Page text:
Sometimes late at night I like to imagine myself as Supreme Empress of Health Care. Yes, I understand that America is a republic, but we need some major health care over hauling from someone who will A) actually get things done, B) think about the health of the nation as the political agenda, and C) never grant an audience to a lobbyist.
My first act as Supreme Empress will be to ban trans fats. Yes, I know everyone is slagging on sugar, but it’s not really the rat poison that it’s portrayed to be. Yes, we Americans eat a lot more sugar than we should and diets high in sugar do increase the risk of diabetes and obesity. But let’s not forget that sugar is in every fruit and vegetable. It’s why a ripe peach is heavenly and a roasted beet, divine. The sugar molecule itself isn’t bad, it’s the Coke, Pepsi, and those little powdered donuts that are.
The same cannot be said of trans fats. Trans fats are unsaturated fats (plant oils) that have been modified so they are easier to use commercially. They’re in that unique food group that my kids call McChemicals. As an aside, there are some natural trans fats, called ruminant trans fats found in small quantities in meat and dairy products. Studies indicate that ruminant trans fats do not carry the same risk as the McChemical trans fats, so the ban proposed by HRH the Supreme Empress of Health only refers to the McChemical kind.
Trans fats lower good cholesterol (HDL), raise bad cholesterol (LDL), and increase the risk of heart disease. Trans fats also increase inflammation in the body (not a good thing) and animal studies tell us that offspring exposed to trans fats during pregnancy have brain inflammation that affects hunger signaling and are more likely to be obese. So, trans fats appear to be harming future generations before they are even born.
Artificial trans fats are so unhealthy that the Food and Drug Administration (FDA) requires the content be listed on food labels. The problem? If there is less than 0.5 g per serving the food can claim to be trans fat free. (Hey FDA, what IS that all whole “free” and “zero” meaning < 0.5 about anyway? You want to redefine “the” while you’re at it as well?). So, you only know if food is really free of all trans fats by reading the label and looking for the term partially hydrogenated oil. Sigh.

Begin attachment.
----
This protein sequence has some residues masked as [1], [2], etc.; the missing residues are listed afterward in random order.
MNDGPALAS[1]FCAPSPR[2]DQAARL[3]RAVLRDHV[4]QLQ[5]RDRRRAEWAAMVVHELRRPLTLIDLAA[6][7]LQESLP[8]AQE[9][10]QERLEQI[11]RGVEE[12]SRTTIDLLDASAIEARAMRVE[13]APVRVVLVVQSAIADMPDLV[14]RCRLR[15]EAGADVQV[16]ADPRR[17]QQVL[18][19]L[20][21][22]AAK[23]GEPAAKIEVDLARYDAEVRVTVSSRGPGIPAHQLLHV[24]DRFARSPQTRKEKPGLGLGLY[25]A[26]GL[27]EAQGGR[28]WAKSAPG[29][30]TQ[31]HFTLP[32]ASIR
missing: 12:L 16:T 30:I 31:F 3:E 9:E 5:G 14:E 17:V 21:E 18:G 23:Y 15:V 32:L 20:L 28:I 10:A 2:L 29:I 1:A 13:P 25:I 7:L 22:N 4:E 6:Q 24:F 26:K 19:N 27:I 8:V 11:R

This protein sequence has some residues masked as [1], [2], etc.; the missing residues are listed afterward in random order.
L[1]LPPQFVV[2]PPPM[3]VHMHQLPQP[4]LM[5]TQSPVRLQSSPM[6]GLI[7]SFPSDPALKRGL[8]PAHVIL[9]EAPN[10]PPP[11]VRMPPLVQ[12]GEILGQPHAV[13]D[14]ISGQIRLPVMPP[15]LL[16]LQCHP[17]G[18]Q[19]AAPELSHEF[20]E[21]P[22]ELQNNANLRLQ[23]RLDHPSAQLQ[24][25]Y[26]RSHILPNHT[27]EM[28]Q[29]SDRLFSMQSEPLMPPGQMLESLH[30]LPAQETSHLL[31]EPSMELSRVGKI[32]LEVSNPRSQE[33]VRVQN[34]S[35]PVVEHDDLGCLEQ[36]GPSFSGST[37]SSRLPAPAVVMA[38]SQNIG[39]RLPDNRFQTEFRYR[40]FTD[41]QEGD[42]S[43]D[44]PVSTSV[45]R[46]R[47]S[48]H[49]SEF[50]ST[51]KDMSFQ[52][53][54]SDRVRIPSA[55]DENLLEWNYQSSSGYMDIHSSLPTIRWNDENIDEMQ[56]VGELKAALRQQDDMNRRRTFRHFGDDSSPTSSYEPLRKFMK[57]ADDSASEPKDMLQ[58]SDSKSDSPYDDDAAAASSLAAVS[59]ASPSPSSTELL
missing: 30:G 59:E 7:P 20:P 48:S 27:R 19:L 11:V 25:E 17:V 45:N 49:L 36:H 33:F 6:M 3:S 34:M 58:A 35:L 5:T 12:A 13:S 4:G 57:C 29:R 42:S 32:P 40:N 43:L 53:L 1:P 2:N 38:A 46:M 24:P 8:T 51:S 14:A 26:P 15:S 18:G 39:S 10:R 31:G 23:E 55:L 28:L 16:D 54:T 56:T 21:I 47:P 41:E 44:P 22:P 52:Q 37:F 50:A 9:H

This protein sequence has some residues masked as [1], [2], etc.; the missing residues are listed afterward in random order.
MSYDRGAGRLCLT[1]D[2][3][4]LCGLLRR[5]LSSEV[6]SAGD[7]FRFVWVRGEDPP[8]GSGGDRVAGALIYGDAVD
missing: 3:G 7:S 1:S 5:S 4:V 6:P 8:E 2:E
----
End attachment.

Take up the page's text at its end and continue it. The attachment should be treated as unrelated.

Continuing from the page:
Most researchers believe there is no safe lower limit of trans fats and many believe they are be the worst macronutrient when it comes to increasing the risk of heart disease. Even worse than our old friend sugar. Some estimates put the deaths directly attributable to trans fats between 30,000 and 100,000 a year.
Despite the known toxicity of trans fats the official recommendation is to keep the intake at less that 1% of total calories for the day. With a 2,000 calorie a day diet, that’s less than 2 g a day of trans fats. Duncan Hines frosting has 1.5 g of trans fats in 2 tablespoons, and everyone stops at 2 tbsp, right? Given how many foods contain trans fats, it’s very easy to surpass the daily requirements before you even get to desert.
Some foods, like trans fats, are born bad – there is simply no biologically justifiable excuse for their existence. Accordingly, when I am the Supreme Empress of Health Care my first decree will be the banning of trans fats. This move will cost the government nothing, the tens of thousands of fewer cases of heart disease will save millions and millions of Medicaid and Medicare dollars, and it will save lives. I just don’t see the down side (then again, I’m not the CEO of General Mills or Nabisco).
Lead was removed from paint and mercury from thermometers. Why should food safety be any different?
Girl Scouts, Samoas. Nutritional label says 0 g of trans fats, but ingredients list says otherwise (the 2nd ingredient, no less).